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FOR IMMEDIATE RELEASE
Feb. 19, 2013

Contact:
Stephanie Gandulla
(989) 464-1297

Maritime archeological resources in Thunder Bay
National Marine Sanctuary in good condition

Today, NOAA released the Thunder Bay National Marine Sanctuary Condition Report that describes the state of the sanctuary's resources and pressures that affect their scientific integrity and recreational value. Overall, the condition of the sanctuary's maritime archaeological resources is considered to be "good."

This report provides an important baseline on the status of sanctuary marine resources and will help inform future resource protection initiatives. It is one of an ongoing series of condition reports for all national marine sanctuaries.

"This report is our first attempt to comprehensively describe the status, pressures and trends of resources in the sanctuary," said Russ Green, Thunder Bay National Marine Sanctuary deputy superintendent. "Additionally, the report helps identify gaps in current research efforts and will provide guidance for future management challenges."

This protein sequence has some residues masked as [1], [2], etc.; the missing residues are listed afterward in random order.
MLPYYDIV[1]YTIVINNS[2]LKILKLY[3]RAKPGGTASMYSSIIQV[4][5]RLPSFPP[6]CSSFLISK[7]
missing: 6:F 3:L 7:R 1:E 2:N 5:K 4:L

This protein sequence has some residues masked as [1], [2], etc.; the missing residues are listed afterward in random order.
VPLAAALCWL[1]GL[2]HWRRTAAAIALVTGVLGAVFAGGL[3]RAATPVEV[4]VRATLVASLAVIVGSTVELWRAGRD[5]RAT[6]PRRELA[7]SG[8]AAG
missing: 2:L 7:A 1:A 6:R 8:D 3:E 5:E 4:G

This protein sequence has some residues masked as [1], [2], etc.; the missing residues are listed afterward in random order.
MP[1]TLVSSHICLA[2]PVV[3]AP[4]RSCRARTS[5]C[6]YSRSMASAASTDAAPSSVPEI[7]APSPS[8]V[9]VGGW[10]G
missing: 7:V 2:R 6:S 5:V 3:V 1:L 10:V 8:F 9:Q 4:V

Management actions such as installation of mooring buoys, public education outreach programs and specialized training for divers were shown to have helped reduce human impacts on fragile sanctuary resources. However, the report also notes that challenges remain, including impacts from invasive species such as zebra mussels.

NOAA prepared the condition report in consultation with outside experts from the scientific community. The full report is available online here.

The sanctuary works with a wide array of state, academic and local partners, to help sustain healthy environments that are the foundation for thriving communities and stable economies in northeast Michigan. The sanctuary is an anchor for heritage tourism, a haven for divers, kayakers and snorkelers, and a hub for NOAA and other research conducted in Lake Huron.

Designated in 2000, the 448-square-mile Thunder Bay National Marine Sanctuary protects a nationally significant collection of historic shipwrecks and related maritime cultural resources in northern Lake Huron. Through public education and resource protection programs, the sanctuary works to ensure that these important historic, archaeological and recreational sites are preserved for future generations.

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